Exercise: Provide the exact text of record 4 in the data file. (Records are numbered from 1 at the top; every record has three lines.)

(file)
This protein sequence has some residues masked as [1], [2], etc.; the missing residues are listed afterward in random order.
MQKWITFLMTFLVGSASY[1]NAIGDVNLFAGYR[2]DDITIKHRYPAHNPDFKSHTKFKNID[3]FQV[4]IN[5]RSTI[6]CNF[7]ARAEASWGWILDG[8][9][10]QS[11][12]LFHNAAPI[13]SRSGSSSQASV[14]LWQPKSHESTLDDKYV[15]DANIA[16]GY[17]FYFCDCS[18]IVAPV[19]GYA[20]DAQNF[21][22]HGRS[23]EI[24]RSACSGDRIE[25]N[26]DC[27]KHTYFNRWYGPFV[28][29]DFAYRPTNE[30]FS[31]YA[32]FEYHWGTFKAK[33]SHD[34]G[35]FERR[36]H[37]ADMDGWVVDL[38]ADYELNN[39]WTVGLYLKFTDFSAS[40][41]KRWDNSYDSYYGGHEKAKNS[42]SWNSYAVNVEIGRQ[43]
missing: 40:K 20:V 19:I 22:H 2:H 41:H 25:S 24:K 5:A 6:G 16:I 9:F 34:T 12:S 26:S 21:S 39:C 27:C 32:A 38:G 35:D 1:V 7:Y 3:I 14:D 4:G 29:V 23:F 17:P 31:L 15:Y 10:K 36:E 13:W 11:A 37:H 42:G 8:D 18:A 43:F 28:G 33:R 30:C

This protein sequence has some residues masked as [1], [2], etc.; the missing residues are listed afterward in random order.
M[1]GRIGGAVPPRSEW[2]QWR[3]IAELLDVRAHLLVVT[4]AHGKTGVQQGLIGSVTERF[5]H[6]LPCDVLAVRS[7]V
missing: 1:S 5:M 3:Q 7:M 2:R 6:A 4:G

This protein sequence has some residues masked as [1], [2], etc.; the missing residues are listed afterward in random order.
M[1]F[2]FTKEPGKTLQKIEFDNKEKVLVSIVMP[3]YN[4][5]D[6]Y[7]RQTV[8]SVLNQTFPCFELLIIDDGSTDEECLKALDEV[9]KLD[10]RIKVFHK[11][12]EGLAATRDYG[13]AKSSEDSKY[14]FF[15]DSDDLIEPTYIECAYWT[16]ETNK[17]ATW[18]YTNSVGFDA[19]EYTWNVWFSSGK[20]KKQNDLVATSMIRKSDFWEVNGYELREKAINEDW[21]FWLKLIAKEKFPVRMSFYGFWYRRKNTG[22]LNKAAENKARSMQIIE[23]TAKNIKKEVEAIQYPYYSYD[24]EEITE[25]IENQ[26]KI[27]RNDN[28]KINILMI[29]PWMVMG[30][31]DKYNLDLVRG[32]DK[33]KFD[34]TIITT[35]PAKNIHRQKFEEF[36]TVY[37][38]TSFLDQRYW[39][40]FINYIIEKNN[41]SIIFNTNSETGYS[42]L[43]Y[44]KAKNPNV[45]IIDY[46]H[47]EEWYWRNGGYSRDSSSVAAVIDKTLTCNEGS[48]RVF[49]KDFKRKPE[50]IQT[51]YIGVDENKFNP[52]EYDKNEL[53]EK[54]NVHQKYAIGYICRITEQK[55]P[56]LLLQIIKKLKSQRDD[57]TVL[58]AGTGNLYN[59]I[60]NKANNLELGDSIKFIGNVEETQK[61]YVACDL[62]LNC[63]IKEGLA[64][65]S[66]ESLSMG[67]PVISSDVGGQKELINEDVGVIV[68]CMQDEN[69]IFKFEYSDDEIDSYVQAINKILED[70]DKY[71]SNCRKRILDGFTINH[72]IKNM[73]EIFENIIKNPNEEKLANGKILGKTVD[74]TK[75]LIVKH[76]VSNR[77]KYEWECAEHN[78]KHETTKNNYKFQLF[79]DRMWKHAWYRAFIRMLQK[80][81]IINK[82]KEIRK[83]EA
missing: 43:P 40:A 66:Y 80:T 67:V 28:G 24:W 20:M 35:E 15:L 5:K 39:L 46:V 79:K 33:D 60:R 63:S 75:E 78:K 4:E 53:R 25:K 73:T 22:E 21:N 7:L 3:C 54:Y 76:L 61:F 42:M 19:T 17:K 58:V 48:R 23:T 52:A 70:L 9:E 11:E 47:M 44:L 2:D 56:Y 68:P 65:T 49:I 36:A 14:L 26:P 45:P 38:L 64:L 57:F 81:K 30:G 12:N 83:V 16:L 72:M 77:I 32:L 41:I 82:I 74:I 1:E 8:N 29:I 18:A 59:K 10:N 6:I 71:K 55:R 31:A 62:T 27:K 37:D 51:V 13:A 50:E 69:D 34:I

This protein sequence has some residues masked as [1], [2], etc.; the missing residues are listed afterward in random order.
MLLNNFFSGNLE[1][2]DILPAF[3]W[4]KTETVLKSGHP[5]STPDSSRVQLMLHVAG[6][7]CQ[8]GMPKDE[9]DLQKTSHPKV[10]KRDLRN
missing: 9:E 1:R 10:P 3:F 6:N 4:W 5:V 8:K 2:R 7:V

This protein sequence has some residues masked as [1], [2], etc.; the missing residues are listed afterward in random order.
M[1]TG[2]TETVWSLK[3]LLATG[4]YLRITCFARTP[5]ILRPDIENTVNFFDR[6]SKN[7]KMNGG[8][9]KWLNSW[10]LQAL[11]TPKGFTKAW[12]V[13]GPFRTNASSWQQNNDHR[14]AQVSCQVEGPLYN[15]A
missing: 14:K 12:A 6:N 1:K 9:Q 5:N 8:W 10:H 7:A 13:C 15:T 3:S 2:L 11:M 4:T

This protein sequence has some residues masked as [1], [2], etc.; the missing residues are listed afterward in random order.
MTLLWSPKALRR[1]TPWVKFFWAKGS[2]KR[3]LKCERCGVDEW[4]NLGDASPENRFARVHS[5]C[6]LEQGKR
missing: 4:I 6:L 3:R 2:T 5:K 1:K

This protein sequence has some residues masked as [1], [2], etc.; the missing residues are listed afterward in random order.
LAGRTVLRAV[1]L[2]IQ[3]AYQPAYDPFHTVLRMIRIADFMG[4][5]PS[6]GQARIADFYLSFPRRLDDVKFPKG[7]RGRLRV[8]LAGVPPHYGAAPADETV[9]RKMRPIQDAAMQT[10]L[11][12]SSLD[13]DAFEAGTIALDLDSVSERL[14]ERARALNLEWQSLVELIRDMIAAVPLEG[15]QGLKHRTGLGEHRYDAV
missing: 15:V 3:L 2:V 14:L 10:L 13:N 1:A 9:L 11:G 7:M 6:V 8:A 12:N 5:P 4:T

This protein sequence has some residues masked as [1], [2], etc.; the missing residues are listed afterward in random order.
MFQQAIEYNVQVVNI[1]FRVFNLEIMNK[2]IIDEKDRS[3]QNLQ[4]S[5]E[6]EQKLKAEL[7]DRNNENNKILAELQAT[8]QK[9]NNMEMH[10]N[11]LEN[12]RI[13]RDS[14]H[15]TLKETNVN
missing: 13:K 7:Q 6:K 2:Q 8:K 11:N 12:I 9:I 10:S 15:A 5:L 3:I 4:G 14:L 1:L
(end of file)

This protein sequence has some residues masked as [1], [2], etc.; the missing residues are listed afterward in random order.
MLLNNFFSGNLE[1][2]DILPAF[3]W[4]KTETVLKSGHP[5]STPDSSRVQLMLHVAG[6][7]CQ[8]GMPKDE[9]DLQKTSHPKV[10]KRDLRN
missing: 9:E 1:R 10:P 3:F 6:N 4:W 5:V 8:K 2:R 7:V